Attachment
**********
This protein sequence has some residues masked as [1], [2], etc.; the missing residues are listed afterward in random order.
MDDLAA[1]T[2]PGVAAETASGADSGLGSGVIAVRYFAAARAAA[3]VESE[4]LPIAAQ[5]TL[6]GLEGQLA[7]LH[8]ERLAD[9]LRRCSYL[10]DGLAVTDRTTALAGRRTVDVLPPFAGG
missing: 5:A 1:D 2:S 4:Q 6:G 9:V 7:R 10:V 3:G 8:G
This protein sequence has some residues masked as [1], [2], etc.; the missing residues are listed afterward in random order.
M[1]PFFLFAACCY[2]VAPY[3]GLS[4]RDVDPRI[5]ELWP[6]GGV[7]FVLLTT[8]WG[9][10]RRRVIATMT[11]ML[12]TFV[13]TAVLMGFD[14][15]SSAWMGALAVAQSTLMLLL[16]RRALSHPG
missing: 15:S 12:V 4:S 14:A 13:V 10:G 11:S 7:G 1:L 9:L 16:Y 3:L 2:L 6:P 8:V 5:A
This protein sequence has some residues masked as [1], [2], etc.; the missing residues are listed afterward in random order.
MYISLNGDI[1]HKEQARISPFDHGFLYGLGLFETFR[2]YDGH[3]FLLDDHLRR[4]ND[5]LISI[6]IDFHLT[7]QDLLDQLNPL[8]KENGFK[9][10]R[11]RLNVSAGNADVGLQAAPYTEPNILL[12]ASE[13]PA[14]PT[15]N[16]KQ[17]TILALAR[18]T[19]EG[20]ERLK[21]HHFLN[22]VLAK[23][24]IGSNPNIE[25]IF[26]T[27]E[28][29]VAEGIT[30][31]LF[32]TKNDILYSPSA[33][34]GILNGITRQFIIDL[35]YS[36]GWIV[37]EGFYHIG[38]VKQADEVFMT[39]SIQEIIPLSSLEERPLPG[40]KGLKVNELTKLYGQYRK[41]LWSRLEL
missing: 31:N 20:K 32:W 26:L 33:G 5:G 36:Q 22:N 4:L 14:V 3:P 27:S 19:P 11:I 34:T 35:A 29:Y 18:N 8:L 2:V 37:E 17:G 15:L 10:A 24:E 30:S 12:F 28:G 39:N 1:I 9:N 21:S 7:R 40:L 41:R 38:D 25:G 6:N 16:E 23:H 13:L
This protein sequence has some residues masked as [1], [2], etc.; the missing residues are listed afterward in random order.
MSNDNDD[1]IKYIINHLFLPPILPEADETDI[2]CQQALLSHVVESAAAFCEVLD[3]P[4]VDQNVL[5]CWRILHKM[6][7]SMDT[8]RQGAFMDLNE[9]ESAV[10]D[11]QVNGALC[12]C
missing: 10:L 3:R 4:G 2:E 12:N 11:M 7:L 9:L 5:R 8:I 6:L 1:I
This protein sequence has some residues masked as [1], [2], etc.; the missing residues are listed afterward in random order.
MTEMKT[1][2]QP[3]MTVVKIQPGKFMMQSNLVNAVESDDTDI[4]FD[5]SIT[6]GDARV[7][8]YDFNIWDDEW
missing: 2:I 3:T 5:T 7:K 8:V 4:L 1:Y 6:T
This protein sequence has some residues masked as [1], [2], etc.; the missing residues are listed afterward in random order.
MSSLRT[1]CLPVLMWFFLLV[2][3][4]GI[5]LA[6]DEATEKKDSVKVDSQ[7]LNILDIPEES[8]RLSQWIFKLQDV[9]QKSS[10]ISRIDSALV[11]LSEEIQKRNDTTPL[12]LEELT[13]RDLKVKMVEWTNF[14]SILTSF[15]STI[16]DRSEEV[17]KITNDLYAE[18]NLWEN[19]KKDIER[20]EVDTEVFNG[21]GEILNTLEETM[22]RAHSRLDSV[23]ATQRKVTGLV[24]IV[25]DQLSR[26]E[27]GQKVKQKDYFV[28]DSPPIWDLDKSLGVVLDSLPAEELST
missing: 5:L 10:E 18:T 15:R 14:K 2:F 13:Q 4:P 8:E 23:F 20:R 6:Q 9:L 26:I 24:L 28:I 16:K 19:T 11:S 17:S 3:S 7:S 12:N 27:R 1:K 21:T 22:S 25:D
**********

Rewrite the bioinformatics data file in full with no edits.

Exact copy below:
This protein sequence has some residues masked as [1], [2], etc.; the missing residues are listed afterward in random order.
MDDLAA[1]T[2]PGVAAETASGADSGLGSGVIAVRYFAAARAAA[3]VESE[4]LPIAAQ[5]TL[6]GLEGQLA[7]LH[8]ERLAD[9]LRRCSYL[10]DGLAVTDRTTALAGRRTVDVLPPFAGG
missing: 5:A 1:D 2:S 4:Q 6:G 9:V 7:R 10:V 3:G 8:G
This protein sequence has some residues masked as [1], [2], etc.; the missing residues are listed afterward in random order.
M[1]PFFLFAACCY[2]VAPY[3]GLS[4]RDVDPRI[5]ELWP[6]GGV[7]FVLLTT[8]WG[9][10]RRRVIATMT[11]ML[12]TFV[13]TAVLMGFD[14][15]SSAWMGALAVAQSTLMLLL[16]RRALSHPG
missing: 15:S 12:V 4:S 14:A 13:V 10:G 11:S 7:G 1:L 9:L 16:Y 3:L 2:L 6:P 8:V 5:A
This protein sequence has some residues masked as [1], [2], etc.; the missing residues are listed afterward in random order.
MYISLNGDI[1]HKEQARISPFDHGFLYGLGLFETFR[2]YDGH[3]FLLDDHLRR[4]ND[5]LISI[6]IDFHLT[7]QDLLDQLNPL[8]KENGFK[9][10]R[11]RLNVSAGNADVGLQAAPYTEPNILL[12]ASE[13]PA[14]PT[15]N[16]KQ[17]TILALAR[18]T[19]EG[20]ERLK[21]HHFLN[22]VLAK[23][24]IGSNPNIE[25]IF[26]T[27]E[28][29]VAEGIT[30][31]LF[32]TKNDILYSPSA[33][34]GILNGITRQFIIDL[35]YS[36]GWIV[37]EGFYHIG[38]VKQADEVFMT[39]SIQEIIPLSSLEERPLPG[40]KGLKVNELTKLYGQYRK[41]LWSRLEL
missing: 31:N 20:K 32:W 26:L 33:G 5:G 36:Q 22:N 4:L 14:V 3:P 27:S 19:P 11:I 34:T 35:A 29:Y 18:N 8:L 2:V 37:E 17:G 15:L 10:A 24:E 30:S 12:F 28:G 39:N 1:I 9:N 21:S 7:R 40:L 41:R 38:D 25:G 6:N 16:E 23:H 13:L
This protein sequence has some residues masked as [1], [2], etc.; the missing residues are listed afterward in random order.
MSNDNDD[1]IKYIINHLFLPPILPEADETDI[2]CQQALLSHVVESAAAFCEVLD[3]P[4]VDQNVL[5]CWRILHKM[6][7]SMDT[8]RQGAFMDLNE[9]ESAV[10]D[11]QVNGALC[12]C
missing: 10:L 3:R 4:G 2:E 12:N 11:M 7:L 9:L 5:R 8:I 6:L 1:I
This protein sequence has some residues masked as [1], [2], etc.; the missing residues are listed afterward in random order.
MTEMKT[1][2]QP[3]MTVVKIQPGKFMMQSNLVNAVESDDTDI[4]FD[5]SIT[6]GDARV[7][8]YDFNIWDDEW
missing: 2:I 3:T 5:T 7:K 8:V 4:L 1:Y 6:T
This protein sequence has some residues masked as [1], [2], etc.; the missing residues are listed afterward in random order.
MSSLRT[1]CLPVLMWFFLLV[2][3][4]GI[5]LA[6]DEATEKKDSVKVDSQ[7]LNILDIPEES[8]RLSQWIFKLQDV[9]QKSS[10]ISRIDSALV[11]LSEEIQKRNDTTPL[12]LEELT[13]RDLKVKMVEWTNF[14]SILTSF[15]STI[16]DRSEEV[17]KITNDLYAE[18]NLWEN[19]KKDIER[20]EVDTEVFNG[21]GEILNTLEETM[22]RAHSRLDSV[23]ATQRKVTGLV[24]IV[25]DQLSR[26]E[27]GQKVKQKDYFV[28]DSPPIWDLDKSLGVVLDSLPAEELST
missing: 5:L 10:E 18:T 15:R 14:K 2:F 13:Q 4:P 8:E 23:F 20:R 6:Q 9:L 26:I 24:L 28:I 16:K 19:T 11:S 17:S 3:S 7:S 12:N 27:R 1:K 21:T 22:S 25:D